The Fresh Loaf

News & Information for Amateur Bakers and Artisan Bread Enthusiasts

Ok... now what?? (Pizza dough needs perfecting...)

hs4816's picture

Ok... now what?? (Pizza dough needs perfecting...)

Hi people. This is only my second post here, but have received much wisdom from you all thus far. Thanks in advance for putting up with my newbishness ;-)     (I've been working with dough/yeast for about like 6 weeks and am a total beginner).

Am working on my pizza dough. Have gone through about 5 batches so far.

Recipe is:

Bread flour

58% water

2% yeast

2% sugar

6% olive oil

1.25% salt

I use a stand mixer. It gets kneaded somewhere between 10-15 minutes. It does rise #1 in oven then spends 24h in the fridge. Then it gets used up or frozen.

It's fairly easy to work with. stretches out nicely, has decent flavor I think. Holds up without getting soggy. Freezes well.

Overall I'm pretty happy.

Have experimented with different temperatures: 350, 450, 500, 550 and with prebaking vs not (doesnt seem to need it).


What I'd like is for the crust edges to puff up/rise more when baking and also for the texture to be a bit more chewy (it gets quite crunchy and crumbly).  I'd appreciate your opinions and expertise. I'm not sure whether to focus on technique (kneading, proofing, cooking temperature) or the recipe itself (more oil, hydration, etc).




Findtatyana's picture

I'm about to try a recipe that mimics mellow mushroom restaurant pizza dough and the secret ingredient is molasses. 

gerhard's picture

How are you stretching the dough?  I found if you use a rolling pin you are less likely to get the puffy edges.  I flatten the dough with my fist and then use my finger to stretch it round on a floured surface leaving a centimetre or so raised.  Then I let it rest for a minute or so before picking it up and stretching it using the back of my hands.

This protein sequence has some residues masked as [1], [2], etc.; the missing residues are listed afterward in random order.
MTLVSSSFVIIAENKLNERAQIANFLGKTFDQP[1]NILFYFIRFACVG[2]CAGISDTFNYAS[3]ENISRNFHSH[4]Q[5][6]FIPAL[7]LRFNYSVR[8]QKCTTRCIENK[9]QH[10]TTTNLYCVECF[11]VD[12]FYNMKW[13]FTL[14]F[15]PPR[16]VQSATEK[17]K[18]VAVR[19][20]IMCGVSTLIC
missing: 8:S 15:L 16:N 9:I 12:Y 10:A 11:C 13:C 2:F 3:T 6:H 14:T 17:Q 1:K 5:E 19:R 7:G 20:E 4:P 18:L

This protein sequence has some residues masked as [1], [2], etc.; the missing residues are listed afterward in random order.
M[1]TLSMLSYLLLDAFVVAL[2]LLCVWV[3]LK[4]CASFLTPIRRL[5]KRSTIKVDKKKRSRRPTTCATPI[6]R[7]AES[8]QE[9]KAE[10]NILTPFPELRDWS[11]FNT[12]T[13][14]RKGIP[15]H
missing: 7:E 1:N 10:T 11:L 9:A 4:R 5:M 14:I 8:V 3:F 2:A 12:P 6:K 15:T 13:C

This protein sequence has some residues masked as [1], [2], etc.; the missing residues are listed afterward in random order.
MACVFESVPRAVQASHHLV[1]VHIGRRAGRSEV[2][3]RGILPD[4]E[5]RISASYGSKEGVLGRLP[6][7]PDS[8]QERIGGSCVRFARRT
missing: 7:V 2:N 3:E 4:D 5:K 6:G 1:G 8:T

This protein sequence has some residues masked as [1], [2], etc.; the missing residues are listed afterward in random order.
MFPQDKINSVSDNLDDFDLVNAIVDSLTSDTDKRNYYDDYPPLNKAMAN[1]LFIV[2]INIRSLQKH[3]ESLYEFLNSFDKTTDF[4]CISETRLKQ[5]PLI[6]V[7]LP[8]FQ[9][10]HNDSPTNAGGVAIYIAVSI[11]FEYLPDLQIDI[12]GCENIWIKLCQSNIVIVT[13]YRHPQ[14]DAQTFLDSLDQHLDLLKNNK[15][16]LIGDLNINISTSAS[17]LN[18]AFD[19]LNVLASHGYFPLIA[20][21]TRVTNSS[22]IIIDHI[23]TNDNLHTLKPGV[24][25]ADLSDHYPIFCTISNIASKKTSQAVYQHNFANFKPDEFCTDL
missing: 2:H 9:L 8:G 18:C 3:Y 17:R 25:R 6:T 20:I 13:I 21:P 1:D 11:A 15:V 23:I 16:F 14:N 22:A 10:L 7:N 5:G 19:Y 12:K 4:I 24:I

hs4816's picture

thanks for the comments.

I'm really just stretching it out with my hands. Stretch, flatten, pick it up and let gravity help.... I am not using a rolling pin.

I think it would help if I really understood what makes something rise while cooking. The gases need to form and then escape, so I'm assuming more gas = more rising????  I know an initial high temperature is supposed to help, so I'm trying that. Otherwise I'm not sure if a higher hydration or a different gluten level would make a difference?

sirrith's picture

Crunchy crust is usually a result of too long baking times.  Crumbly might indicate too low a hydration level.  How long does your pie stay in the oven? 

Are you using a baking stone or steel?  How hot is the baking surface at launch? 

I'd recommend dropping the oil to 4%, and upping hydration to 62% (better for oven spring).  Place the baking surface on the highest or 2nd highest shelf, preheat it (get a steel if you haven't got a stone or steel yet) as hot as you can get it in the oven, usually around 500-550F.  After launching the pie, turn on the broiler on maximum setting, and your pizza should be done in well under 5 minutes.  This should give you both better oven spring and a more tender crumb. 

When you stretch your pie, try avoid touching the rim as much as possible, any handling of the rim itself will decrease the puffiness. 

Maeve's picture

and nobody in my family liked it. I get the best results from using a small amount of semolina flour (about 1/5 of the total flour amount) adding some leftover mashed potato (maybe a tablespoon?) some sour dough starter (although I also use instant yeast, the starter just adds some extensibility and flavour) KA bread flour and salt. No oil or extra sugar. I let it rise about 90 minutes, then divide it, ball it up a bit and plop it into oiled containers and into the fridge for several hours. It gets spread out on parchment paper, sauce+cheese+toppings, chucked in a preheated 500F oven, onto a fibrament pizza stone.